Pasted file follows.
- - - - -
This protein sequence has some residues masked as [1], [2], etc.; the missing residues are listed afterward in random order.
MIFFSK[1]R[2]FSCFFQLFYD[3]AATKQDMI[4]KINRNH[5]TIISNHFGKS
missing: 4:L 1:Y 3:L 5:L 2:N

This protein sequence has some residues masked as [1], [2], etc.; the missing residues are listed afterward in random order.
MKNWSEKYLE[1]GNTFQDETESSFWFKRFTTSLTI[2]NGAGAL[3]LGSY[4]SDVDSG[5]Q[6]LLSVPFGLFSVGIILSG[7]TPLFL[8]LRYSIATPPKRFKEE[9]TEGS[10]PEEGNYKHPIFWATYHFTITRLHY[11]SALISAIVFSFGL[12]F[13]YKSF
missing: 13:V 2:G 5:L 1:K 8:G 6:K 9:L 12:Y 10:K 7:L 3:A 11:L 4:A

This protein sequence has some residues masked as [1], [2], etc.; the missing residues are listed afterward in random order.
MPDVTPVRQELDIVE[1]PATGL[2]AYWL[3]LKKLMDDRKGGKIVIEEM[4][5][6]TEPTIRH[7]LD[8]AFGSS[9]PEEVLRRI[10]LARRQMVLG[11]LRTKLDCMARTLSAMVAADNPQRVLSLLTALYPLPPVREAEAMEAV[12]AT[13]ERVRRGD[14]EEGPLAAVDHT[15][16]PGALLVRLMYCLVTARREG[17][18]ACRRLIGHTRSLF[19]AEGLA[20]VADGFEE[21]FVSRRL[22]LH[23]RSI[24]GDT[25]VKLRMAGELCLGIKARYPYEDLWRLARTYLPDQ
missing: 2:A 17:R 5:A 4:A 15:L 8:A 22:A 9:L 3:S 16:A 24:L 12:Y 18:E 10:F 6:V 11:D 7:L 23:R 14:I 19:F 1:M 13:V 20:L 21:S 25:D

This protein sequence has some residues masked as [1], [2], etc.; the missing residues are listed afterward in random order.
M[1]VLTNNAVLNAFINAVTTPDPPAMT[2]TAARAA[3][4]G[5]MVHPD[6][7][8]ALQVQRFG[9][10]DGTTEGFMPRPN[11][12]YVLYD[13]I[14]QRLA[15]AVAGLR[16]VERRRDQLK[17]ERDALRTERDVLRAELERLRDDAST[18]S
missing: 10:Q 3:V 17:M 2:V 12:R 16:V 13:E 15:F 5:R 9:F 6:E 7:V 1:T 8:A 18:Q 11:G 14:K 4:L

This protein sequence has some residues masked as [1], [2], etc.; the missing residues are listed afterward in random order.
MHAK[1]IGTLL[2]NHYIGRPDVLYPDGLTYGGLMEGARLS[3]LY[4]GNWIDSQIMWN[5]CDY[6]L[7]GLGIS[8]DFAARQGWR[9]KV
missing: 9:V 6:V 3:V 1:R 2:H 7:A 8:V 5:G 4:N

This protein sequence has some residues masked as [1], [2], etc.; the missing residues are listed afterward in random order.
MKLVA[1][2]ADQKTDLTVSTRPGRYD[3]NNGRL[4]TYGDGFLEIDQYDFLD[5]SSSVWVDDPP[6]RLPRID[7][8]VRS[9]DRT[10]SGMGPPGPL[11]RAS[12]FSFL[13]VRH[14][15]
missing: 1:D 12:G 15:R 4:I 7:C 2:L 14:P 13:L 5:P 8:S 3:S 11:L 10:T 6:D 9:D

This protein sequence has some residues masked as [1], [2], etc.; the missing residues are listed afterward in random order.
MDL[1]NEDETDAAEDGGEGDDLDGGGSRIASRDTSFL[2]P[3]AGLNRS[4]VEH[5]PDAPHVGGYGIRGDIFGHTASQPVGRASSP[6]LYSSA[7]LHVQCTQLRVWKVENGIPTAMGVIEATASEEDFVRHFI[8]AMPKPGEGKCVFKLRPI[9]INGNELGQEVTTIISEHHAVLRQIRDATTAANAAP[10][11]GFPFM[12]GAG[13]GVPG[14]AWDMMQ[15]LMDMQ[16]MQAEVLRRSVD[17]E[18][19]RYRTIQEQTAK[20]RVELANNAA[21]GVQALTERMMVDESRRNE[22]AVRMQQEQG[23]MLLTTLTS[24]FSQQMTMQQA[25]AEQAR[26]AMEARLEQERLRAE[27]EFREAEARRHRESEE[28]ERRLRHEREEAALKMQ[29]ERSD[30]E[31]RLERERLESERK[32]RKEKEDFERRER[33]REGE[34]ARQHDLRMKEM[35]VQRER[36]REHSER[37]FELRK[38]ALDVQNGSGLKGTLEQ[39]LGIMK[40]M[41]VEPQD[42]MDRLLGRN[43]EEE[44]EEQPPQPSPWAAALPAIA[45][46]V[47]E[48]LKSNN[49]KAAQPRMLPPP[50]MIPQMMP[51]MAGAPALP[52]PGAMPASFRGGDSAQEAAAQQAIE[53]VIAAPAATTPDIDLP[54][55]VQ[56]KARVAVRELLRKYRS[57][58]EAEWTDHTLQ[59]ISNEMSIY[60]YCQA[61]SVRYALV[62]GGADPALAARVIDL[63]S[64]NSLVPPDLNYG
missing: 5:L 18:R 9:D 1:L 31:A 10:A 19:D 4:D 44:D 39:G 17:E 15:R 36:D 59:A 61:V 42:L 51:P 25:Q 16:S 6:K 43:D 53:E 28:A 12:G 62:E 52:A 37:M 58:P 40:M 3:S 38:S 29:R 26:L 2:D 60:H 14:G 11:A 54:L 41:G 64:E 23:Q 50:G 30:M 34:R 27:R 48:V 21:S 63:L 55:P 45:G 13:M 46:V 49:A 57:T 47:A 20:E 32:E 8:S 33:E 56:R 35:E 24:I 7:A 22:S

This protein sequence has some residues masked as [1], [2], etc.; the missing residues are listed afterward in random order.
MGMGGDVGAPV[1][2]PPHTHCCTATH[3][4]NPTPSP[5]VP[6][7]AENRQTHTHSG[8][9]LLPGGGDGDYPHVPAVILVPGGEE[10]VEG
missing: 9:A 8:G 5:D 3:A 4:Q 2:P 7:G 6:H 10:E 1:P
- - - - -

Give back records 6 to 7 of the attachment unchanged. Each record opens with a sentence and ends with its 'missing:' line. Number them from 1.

This protein sequence has some residues masked as [1], [2], etc.; the missing residues are listed afterward in random order.
MKLVA[1][2]ADQKTDLTVSTRPGRYD[3]NNGRL[4]TYGDGFLEIDQYDFLD[5]SSSVWVDDPP[6]RLPRID[7][8]VRS[9]DRT[10]SGMGPPGPL[11]RAS[12]FSFL[13]VRH[14][15]
missing: 1:D 12:G 15:R 4:I 7:C 2:L 14:P 13:L 5:P 8:S 3:S 11:L 10:T 6:D 9:D

This protein sequence has some residues masked as [1], [2], etc.; the missing residues are listed afterward in random order.
MDL[1]NEDETDAAEDGGEGDDLDGGGSRIASRDTSFL[2]P[3]AGLNRS[4]VEH[5]PDAPHVGGYGIRGDIFGHTASQPVGRASSP[6]LYSSA[7]LHVQCTQLRVWKVENGIPTAMGVIEATASEEDFVRHFI[8]AMPKPGEGKCVFKLRPI[9]INGNELGQEVTTIISEHHAVLRQIRDATTAANAAP[10][11]GFPFM[12]GAG[13]GVPG[14]AWDMMQ[15]LMDMQ[16]MQAEVLRRSVD[17]E[18][19]RYRTIQEQTAK[20]RVELANNAA[21]GVQALTERMMVDESRRNE[22]AVRMQQEQG[23]MLLTTLTS[24]FSQQMTMQQA[25]AEQAR[26]AMEARLEQERLRAE[27]EFREAEARRHRESEE[28]ERRLRHEREEAALKMQ[29]ERSD[30]E[31]RLERERLESERK[32]RKEKEDFERRER[33]REGE[34]ARQHDLRMKEM[35]VQRER[36]REHSER[37]FELRK[38]ALDVQNGSGLKGTLEQ[39]LGIMK[40]M[41]VEPQD[42]MDRLLGRN[43]EEE[44]EEQPPQPSPWAAALPAIA[45][46]V[47]E[48]LKSNN[49]KAAQPRMLPPP[50]MIPQMMP[51]MAGAPALP[52]PGAMPASFRGGDSAQEAAAQQAIE[53]VIAAPAATTPDIDLP[54][55]VQ[56]KARVAVRELLRKYRS[57][58]EAEWTDHTLQ[59]ISNEMSIY[60]YCQA[61]SVRYALV[62]GGADPALAARVIDL[63]S[64]NSLVPPDLNYG
missing: 5:L 18:R 9:D 1:L 31:A 10:A 19:D 4:D 44:D 39:G 17:E 15:R 36:D 59:A 61:V 42:L 51:P 25:Q 16:S 6:K 43:D 53:E 28:A 12:G 62:E 52:A 37:M 58:P 40:M 3:S 38:S 29:R 26:L 2:D 60:H 14:G 11:A 54:L 41:G 64:E 23:Q 50:G 30:M 34:R 27:R 48:V 21:S 63:L 55:P 45:G 13:M 46:V 49:A 57:T 47:A 20:E 32:E 8:S 33:E 56:R 35:E 24:I 7:A 22:S